In their communiqué, the G7 Foreign Ministers also addressed the question of internet shutdowns, stating:

“We are concerned about actions by states to intentionally disrupt their own populations’ access to, or dissemination of, information, knowledge, and data online. Internet shutdowns and network restrictions undermine civic space, online and offline and unjustifiably limit access to information and the rights of peaceful assembly, association and freedom of expression online. We reaffirm our commitment to a multistakeholder approach to Internet governance and urge all countries, in accordance with their international legal obligations and commitments, to refrain from intentional disruptions that render Internet and mobile network services inaccessible or unusable, thereby undermining the exercise of individual rights and freedoms.”

6 May 2021

The spokesperson for the Federal Foreign Office joined his counterparts from France, Italy, Spain and the United Kingdom in a statement on Israeli settlements which read in part:

“We urge the Government of Israel to reverse its decision to advance the construction of 540 settlement units in the Har Homa E area of the occupied West Bank, and to cease its policy of settlement expansion across the Occupied Palestinian Territories. Settlements are illegal under international law, and threaten prospects for a peaceful resolution to the Israeli-Palestinian conflict.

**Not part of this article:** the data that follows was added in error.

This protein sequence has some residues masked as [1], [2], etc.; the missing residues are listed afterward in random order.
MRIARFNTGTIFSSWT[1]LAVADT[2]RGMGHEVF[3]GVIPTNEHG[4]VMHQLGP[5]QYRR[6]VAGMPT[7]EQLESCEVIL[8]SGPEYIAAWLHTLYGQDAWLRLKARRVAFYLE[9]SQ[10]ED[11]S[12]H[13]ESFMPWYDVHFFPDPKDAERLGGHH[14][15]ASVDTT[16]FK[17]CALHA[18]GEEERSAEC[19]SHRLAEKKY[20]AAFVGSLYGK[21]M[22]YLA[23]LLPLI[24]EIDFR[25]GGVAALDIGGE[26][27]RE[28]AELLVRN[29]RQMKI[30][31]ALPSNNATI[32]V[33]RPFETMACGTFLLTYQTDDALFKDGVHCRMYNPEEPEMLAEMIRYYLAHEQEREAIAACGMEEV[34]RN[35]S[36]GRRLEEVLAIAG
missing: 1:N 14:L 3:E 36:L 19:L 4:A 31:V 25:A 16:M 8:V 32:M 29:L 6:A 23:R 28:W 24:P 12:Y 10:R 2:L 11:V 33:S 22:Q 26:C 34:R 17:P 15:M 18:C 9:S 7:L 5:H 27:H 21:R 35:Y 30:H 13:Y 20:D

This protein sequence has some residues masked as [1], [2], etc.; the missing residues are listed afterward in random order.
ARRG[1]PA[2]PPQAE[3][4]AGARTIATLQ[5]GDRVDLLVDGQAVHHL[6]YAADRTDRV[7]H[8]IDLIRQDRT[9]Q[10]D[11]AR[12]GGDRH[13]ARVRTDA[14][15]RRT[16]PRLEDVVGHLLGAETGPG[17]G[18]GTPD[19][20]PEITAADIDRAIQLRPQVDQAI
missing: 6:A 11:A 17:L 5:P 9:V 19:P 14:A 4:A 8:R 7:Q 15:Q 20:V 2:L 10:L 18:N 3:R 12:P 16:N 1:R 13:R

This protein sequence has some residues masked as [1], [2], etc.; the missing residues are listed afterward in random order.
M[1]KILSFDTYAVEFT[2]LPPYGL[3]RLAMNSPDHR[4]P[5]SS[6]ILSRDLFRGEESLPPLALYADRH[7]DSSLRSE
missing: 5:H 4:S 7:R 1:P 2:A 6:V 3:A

If implemented, the decision to advance settlements in Har Homa, between East Jerusalem and Bethlehem, will cause further damage to the prospects for a viable Palestinian State, with Jerusalem as the capital of both Israel and a Palestinian State. This move, alongside settlement advancement in Givat HaMatos and continued evictions in East Jerusalem, including in Sheikh Jarrah, also undermines efforts to rebuild trust between the parties, following the positive resumption of Israeli-Palestinian cooperation. […].”

10 May 2021

The Federal Government was asked whether it shared the accusation of the international human rights organization Human Rights Watch (HRW) and the Israeli human rights organization B’Tselem that Israel was committing “crimes of apartheid” in dealing with the Palestinians. The Secretary of State at the Federal Foreign Office, Miguel Berger, replied: